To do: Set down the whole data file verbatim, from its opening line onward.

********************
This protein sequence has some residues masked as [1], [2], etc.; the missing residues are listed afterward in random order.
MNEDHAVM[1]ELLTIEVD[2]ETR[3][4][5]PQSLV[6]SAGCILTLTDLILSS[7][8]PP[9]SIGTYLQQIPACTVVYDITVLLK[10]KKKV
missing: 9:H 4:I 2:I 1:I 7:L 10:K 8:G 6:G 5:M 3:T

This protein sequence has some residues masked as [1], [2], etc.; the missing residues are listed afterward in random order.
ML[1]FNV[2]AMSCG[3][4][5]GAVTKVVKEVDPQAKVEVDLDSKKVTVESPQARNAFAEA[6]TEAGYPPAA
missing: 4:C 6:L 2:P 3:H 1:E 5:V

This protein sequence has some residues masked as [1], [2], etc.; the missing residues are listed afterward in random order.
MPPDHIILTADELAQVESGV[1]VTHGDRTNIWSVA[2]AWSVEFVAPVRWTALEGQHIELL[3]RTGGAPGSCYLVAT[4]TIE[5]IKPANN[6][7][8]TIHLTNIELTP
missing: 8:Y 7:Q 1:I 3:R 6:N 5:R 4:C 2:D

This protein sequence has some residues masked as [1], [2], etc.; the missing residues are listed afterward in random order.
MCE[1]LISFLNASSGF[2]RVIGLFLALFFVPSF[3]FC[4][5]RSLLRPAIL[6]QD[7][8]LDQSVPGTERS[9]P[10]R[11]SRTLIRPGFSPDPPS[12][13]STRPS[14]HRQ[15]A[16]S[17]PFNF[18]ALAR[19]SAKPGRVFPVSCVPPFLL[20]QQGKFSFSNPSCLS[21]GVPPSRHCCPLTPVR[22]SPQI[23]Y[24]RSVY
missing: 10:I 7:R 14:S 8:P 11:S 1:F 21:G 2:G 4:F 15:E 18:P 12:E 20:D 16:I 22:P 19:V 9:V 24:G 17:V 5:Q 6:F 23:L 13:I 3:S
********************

This protein sequence has some residues masked as [1], [2], etc.; the missing residues are listed afterward in random order.
MNEDHAVM[1]ELLTIEVD[2]ETR[3][4][5]PQSLV[6]SAGCILTLTDLILSS[7][8]PP[9]SIGTYLQQIPACTVVYDITVLLK[10]KKKV
missing: 9:H 4:I 2:I 1:I 7:L 10:K 8:G 6:G 5:M 3:T

This protein sequence has some residues masked as [1], [2], etc.; the missing residues are listed afterward in random order.
ML[1]FNV[2]AMSCG[3][4][5]GAVTKVVKEVDPQAKVEVDLDSKKVTVESPQARNAFAEA[6]TEAGYPPAA
missing: 4:C 6:L 2:P 3:H 1:E 5:V

This protein sequence has some residues masked as [1], [2], etc.; the missing residues are listed afterward in random order.
MPPDHIILTADELAQVESGV[1]VTHGDRTNIWSVA[2]AWSVEFVAPVRWTALEGQHIELL[3]RTGGAPGSCYLVAT[4]TIE[5]IKPANN[6][7][8]TIHLTNIELTP
missing: 8:Y 7:Q 1:I 3:R 6:N 5:R 4:C 2:D

This protein sequence has some residues masked as [1], [2], etc.; the missing residues are listed afterward in random order.
MCE[1]LISFLNASSGF[2]RVIGLFLALFFVPSF[3]FC[4][5]RSLLRPAIL[6]QD[7][8]LDQSVPGTERS[9]P[10]R[11]SRTLIRPGFSPDPPS[12][13]STRPS[14]HRQ[15]A[16]S[17]PFNF[18]ALAR[19]SAKPGRVFPVSCVPPFLL[20]QQGKFSFSNPSCLS[21]GVPPSRHCCPLTPVR[22]SPQI[23]Y[24]RSVY
missing: 10:I 7:R 14:S 8:P 11:S 1:F 21:G 2:G 4:F 15:E 18:P 12:E 20:D 16:I 22:P 19:V 9:V 24:G 17:V 5:Q 6:F 23:L 13:I 3:S